Punk rock ‘n’ roll is designed to make people feel good in their own ways, and Lookin’ Out, the new album from Spanish rockers The Pulsebeats, definitely gives the listener a sense of optimism throughout its 13 tracks.

Coming back with their third effort since 2018’s Fiction Non-Fiction, the band delivers on Lookin’ Out a no-frills, well polished, straight-ahead punk ‘n’ roll LP with songwriting cut in the vein of later Ramones, The Gaslight Anthem, and Hot Water Music.

This comparison is interesting because every other release from The Pulsebeats showcases a different side of their musical influences, with the jangling, alternative-rock feel of their 2011 S/T release and the garage-level production and power-pop songwriting Fiction Non-Fiction holds. 

Shifting gears into territory consisting of punk ‘n’ roll rich in melody, driving guitar work, and up-tempo songwriting shows these four guys aren’t content on sticking to the same songwriting pattern, and with the polished production quality on this record, their intent was to up their game.

The band kick off the album in a hell of a way with the anthemic “Skipping Stones” that has the vocalist/guitarist Nathan Whittle’s dual guitar harmonies with Luis Ibanez and Whittle’s baritone voice sing lyrics that sound like they’re touching on self-doubt in the rock ‘n’ roll game. The frantic, hard-charging songwriting of “Hot Glue It!” is the only track that derides from the uplifting feel this album holds.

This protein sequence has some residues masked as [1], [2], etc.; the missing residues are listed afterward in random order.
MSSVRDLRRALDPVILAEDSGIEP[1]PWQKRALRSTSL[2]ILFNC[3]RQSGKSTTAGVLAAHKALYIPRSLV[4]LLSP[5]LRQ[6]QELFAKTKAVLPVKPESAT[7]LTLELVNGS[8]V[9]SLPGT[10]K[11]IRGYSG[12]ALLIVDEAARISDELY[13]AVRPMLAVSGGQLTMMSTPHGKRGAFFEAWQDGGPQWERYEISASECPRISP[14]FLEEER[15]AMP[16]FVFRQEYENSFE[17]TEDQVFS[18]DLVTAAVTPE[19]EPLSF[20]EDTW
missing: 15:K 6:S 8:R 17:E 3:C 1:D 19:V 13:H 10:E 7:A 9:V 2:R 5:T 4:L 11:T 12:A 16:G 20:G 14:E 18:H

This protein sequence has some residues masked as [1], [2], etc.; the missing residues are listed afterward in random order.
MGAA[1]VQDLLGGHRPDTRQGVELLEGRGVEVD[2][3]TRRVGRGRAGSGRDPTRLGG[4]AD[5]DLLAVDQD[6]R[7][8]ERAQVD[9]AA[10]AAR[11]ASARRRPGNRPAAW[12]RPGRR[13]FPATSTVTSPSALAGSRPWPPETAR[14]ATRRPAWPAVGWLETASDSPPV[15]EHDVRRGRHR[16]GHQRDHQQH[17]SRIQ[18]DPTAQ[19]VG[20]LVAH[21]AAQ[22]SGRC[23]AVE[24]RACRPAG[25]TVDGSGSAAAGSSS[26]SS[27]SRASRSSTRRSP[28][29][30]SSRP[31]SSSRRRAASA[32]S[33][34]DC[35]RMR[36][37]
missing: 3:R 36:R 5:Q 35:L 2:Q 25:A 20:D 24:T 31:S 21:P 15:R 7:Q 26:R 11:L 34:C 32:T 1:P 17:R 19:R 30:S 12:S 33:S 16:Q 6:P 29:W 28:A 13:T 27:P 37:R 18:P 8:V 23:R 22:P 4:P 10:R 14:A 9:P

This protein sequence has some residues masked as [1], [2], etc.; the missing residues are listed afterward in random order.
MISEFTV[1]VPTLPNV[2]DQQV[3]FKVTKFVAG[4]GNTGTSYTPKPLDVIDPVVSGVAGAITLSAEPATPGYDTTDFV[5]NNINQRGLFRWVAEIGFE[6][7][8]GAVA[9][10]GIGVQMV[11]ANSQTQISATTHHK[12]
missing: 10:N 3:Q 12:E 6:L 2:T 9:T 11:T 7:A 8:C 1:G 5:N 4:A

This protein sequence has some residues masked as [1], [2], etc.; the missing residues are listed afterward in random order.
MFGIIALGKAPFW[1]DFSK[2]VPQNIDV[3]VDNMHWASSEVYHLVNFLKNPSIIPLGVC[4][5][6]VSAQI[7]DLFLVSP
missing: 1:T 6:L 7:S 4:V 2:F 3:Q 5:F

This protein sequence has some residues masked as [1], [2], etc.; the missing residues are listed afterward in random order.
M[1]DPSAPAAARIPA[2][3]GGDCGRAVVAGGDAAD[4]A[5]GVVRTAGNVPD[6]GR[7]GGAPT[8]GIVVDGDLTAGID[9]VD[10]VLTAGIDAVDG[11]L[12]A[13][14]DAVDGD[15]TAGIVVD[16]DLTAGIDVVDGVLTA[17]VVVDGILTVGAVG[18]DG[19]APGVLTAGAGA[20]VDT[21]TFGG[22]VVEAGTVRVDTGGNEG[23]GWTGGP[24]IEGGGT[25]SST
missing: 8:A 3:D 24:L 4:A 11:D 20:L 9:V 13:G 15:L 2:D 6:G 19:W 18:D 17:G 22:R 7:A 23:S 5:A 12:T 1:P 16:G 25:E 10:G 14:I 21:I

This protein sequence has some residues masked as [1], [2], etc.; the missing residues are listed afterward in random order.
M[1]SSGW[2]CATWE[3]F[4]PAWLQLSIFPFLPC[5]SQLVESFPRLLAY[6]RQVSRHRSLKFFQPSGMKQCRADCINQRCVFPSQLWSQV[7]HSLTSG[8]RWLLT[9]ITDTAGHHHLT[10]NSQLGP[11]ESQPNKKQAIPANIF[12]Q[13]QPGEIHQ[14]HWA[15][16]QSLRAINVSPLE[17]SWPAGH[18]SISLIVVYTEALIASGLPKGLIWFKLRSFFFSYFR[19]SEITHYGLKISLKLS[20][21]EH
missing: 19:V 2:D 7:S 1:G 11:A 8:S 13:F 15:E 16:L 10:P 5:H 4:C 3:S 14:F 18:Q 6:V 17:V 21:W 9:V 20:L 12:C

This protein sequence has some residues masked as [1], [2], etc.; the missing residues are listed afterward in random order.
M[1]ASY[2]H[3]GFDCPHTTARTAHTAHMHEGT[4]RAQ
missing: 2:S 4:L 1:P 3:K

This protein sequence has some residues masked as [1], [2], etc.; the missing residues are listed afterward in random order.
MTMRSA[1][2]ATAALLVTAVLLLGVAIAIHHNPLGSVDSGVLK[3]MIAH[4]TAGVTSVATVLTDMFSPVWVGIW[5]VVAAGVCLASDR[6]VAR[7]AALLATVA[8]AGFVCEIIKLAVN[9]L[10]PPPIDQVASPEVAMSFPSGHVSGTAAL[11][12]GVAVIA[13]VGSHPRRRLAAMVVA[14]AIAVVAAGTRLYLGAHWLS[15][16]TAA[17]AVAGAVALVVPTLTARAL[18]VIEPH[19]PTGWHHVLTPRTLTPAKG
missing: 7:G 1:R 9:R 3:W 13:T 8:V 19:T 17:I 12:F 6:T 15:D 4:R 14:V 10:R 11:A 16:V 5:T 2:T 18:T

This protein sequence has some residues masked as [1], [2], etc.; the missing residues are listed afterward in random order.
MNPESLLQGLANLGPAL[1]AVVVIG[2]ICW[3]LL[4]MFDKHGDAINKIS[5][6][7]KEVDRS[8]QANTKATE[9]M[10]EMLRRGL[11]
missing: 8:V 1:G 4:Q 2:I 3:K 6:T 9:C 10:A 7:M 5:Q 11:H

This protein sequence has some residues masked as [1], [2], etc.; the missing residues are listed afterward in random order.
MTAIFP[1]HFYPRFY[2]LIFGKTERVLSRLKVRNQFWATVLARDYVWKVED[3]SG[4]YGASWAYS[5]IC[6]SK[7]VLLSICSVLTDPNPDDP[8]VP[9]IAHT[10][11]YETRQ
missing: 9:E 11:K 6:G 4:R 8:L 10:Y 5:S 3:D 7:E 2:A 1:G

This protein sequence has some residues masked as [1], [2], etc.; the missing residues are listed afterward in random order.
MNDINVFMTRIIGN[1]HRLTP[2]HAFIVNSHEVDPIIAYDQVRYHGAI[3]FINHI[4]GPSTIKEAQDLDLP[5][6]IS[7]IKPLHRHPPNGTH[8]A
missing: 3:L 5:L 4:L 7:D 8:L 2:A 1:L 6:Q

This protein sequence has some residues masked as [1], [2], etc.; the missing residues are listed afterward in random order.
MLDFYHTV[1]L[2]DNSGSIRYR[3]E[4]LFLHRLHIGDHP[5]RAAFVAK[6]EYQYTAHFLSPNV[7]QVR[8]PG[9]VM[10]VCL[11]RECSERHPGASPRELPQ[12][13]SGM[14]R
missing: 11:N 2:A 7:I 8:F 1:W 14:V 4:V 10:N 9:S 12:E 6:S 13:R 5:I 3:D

The band shows their love of infectious guitar melodies on cuts like the catchy “Reason To Believe” (aside from the song’s bridge where the mood changes to serious) uptempo. As with trustworthy professionals who know how to open an album, The Pulsebeats know how to close out an album with the best cut on the album “Coma State” due to its high energy playing and charismatic vocal work. 

Lookin’ Out shows that The Pulsebeats are a confident, down-to-earth group that doesn’t aim for pretension in their songwriting and is comfortable with keeping their songwriting energetic and straightforward; they know their audience. That term “a feel-good record” definitely is a cliche, but that cliche rings true with Lookin’ Out; there’s something in this album for all the rockers out there. 

Preorder Lookin’ Out on Rum Bar Records here

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